Lining up (notice the angle of the horizon) for 05L.
The Happy Return. Seconds before touchdown.
I was 24 minutes ahead of schedule but had taken off eight minutes early and was fortunate that the north-easterly wind had given me a straight-in landing when westerlies and south-westerlies are far more common in this location, and they would have meant doing a downwind leg and the expenditure of more time. The relatively rapid descent must also have saved some minutes. The scheduling of these flights was far less generous than those of the New York to Nassau and Bermuda services, on a route where the winds can do almost anything. Strong south-westerlies are always a possibility, but so are north-westerlies and the resultant formidable headwinds. In this case it looks as though BOAC scheduled for 'normal' winds and accepted that in other circumstances flights would arrive late and perhaps sometimes distinctly late.
Parked. London Airport scenery by myself. Thanks to all those who have followed and contributed to this thread. The North Atlantic route, which I tend to regard as the ultimate test from a navigational point of view, is next.
Last Edit: Sept 10, 2019 6:41:31 GMT -5 by connieguy
BOAC Flight 13A, 2-3 November, 1947. The London Airport - Shannon - Gander - New York La Guardia.
Aircraft. G-AHEN Balmoral. Construction Number 1980. Originally built for the USAAF, it was flown by BOAC in the USA and formally delivered to them at Dorval, Canada on 31 May, 1946. Converted to 049-46-26 configuration, it entered service on 31st August and inaugurated BOAC's service to Canada in April 1947. It also flew BOAC's last First Class Constellation service from London to New York on 1st April, 1950. Wrecked in a training accident on 8th January, 1951, it was withdrawn from BOAC service but subsequently rebuilt, whereupon it served with other airlines until eventually being broken up in May 1965.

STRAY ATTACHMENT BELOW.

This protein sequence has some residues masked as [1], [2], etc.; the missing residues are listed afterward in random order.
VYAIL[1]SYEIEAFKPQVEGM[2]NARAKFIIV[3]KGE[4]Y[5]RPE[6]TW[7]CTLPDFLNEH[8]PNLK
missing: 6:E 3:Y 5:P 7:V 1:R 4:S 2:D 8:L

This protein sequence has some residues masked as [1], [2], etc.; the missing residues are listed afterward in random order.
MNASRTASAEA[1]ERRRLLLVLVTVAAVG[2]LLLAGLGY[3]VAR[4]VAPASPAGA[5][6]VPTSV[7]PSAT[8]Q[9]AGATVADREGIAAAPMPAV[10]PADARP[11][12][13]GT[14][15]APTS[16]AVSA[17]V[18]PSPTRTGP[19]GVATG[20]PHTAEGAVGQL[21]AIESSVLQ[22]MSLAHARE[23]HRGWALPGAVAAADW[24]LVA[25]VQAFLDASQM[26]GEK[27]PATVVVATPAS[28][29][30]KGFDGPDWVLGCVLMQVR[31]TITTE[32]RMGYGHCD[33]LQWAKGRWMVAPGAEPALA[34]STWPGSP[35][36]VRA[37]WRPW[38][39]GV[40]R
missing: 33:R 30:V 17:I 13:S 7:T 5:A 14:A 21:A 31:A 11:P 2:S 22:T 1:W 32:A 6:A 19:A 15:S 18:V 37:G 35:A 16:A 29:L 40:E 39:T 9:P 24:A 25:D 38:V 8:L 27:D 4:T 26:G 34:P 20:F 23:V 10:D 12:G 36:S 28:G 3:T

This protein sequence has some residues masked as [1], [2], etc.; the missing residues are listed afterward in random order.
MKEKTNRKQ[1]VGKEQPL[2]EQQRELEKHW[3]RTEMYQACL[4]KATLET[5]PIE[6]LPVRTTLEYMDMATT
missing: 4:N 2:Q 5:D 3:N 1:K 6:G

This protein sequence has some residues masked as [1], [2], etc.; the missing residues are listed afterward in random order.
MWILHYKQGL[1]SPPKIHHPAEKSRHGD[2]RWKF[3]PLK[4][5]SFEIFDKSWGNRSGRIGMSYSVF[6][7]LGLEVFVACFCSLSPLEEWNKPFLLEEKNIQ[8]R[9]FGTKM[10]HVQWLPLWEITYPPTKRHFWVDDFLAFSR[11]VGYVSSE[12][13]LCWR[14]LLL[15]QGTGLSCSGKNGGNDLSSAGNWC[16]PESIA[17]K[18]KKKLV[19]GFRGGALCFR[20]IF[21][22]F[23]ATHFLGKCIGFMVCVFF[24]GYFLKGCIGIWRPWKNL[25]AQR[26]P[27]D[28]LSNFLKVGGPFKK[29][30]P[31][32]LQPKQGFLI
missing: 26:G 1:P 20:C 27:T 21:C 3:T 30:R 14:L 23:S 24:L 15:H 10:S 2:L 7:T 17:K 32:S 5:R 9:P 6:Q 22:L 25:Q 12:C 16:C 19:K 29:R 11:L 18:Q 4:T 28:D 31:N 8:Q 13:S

The BOAC Constellation service to New York began in July 1946. By the timetable isued for September 1947 there were five flights a week routed via Shannon and one routed via Prestwick. Our flight is on 2nd November and took off on a Sunday evening at 20:00 (UTC +1), being scheduled to arrive in Shannon at 22:15 (UTC +1), a generous allotment for a flight of only 323 nm. However, I suspect that the passengers ate before they boarded, and there was no hurry. The flight plan shows the waypoints which are all radio aids and below it is my chart for Shannon Rineanna, which at this date may have had four available runways. My sources (Erik's weather site) suggest that the wind upon landing will be SE or SSE, while the historic pressure charts for 2-3 November, 2018 (the weather I am using) show a deep depression moving eastwards to the north of my flight plans.
The flight plan
The weather at 00:00 UTC, 3rd November. You will need to enter this date into the relevant boxes to see it.
I am carrying a half passenger load on this trip - 3,424 lbs including crew - and load 6,771 lbs of fuel for the first leg. We are assigned to R 23L for take-off, which means no more than a short taxi from the apron, and then a brief turn to starboard when airborne to head for the VOR at Compton.
Contact Three. G-AHEN in the fine paint by Frank Gonzalez.
I usually climb with the Team Connie Engine Information Gauge open, because I need the pilot's view although at this stage I am really acting as the flight engineer, who I suspect controlled the throttles even though duplicates were supplied for the pilots. Lightly loaded, we are using a climb BMEP of 124 and an RPM of 2300. I use dual throttles mapped firstly to 1 and 4 and secondly to 2 and 3, and as is clear some readings vary between the two. RPM is synchronized by the synchroniser thoughtfully provided by the Connie Team, although the first Constellation to actually have this feature was the L 1049. My trim should have been slightly flatter, as I am not quite at the 150 IAS which is advised for climb. Even so, note the rate of climb.
I decided to cruise at FL100 and initial cruise at an OAT of -3C and gw of about 63,000 lbs was at BHP 960, RPM 1998, BMEP 114, FF 415, f/a 0.064, Mix 20 and KTAS 217. Shortly after the cruise began I noticed that the aircraft nose was trimming up under the autopilot and on going to the flight engineer's panel to turn on propeller anti-ice found that the Wing Ice gauge was illuminated too. Turning on the anti-icing boots cleared this immediately and only one bout of the propeller anti-ice was needed for things to return to normal.